Verizon Pays $7.4 Million to Settle FCC Privacy Investigation
by Karl Bode 02:14PM Wednesday Sep 03 2014 Tipped by matcarl
The FCC today announced that Verizon would be settling a privacy investigation into the company's business practices with a $7.4 million fine, the largest privacy-related settlement in the agency's history. According to the FCC announcement
, Verizon failed to notify approximately two million new customers of their privacy rights -- or how to opt out of Verizon marketing -- before those users had their personal information used to market products and services to them.
The violations took place starting in 2006 but weren't discovered by Verizon until 2012, and were reported to the FCC belatedly in early 2013. In addition to the $7.4 million payment, Verizon has agreed to notify customers of their opt-out rights on every bill for the next three years.
"In today’s increasingly connected world, it is critical that every phone company honor its duty to inform customers of their privacy choices and then to respect those choices," said Travis LeBlanc, Acting Chief of the FCC’s Enforcement Bureau in a prepared statement. "It is plainly unacceptable for any phone company to use its customers’ personal information for thousands of marketing campaigns without even giving them the choice to opt out."
Granted Verizon Wireless alone saw revenues of $4.32 billion during just the second quarter alone, so despite being unprecedented in the history of the FCC, the settlement isn't likely to leave much of a dent on Verizon's wallet.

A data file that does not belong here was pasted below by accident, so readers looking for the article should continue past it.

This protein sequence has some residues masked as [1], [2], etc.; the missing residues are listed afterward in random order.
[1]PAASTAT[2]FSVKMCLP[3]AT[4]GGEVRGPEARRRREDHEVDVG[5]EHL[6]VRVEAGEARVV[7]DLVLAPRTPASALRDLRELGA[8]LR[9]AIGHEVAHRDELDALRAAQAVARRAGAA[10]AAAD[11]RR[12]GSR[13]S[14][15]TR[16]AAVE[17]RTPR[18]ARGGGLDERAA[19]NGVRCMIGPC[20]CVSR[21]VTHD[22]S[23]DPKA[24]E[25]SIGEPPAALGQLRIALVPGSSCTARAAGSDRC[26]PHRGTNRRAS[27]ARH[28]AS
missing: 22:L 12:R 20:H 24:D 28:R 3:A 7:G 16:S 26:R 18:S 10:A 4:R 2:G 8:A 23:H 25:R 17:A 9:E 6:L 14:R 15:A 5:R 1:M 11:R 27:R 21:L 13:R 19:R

| |newviewEx .. Ex .. ExactlyPremiumReviews:
Verizon are scumbag spammers Not only does Verizon send ads to your phone without permission ... when you sign up for a landline they sell your info to third-party direct marketing mailers that proceed to fill your mailbox with paper spam-trash.
Verizon is no better than a spammer.
| |BonezXBasement DwellerPremium
Re: Guess whos getting a new line item on their bills? I always wondered, where do the fines go in cases like these, the customers don't ever see it, and there is usually a bump in service costs to recover it.
I wonder, if you followed the money how much of that ends up back in the Companies pocket in the form of loans and other infrastructure deployment payment and contract agreements that they never fulfill and just pocket the money anyway, followed with a "dont' like it sue us".
They pay a fine, the fine goes to the government, customers bills go up to recover costs, government gives money to company to expand network, company pockets money, gets sued for breaking contract, pays fine, rinse repeat.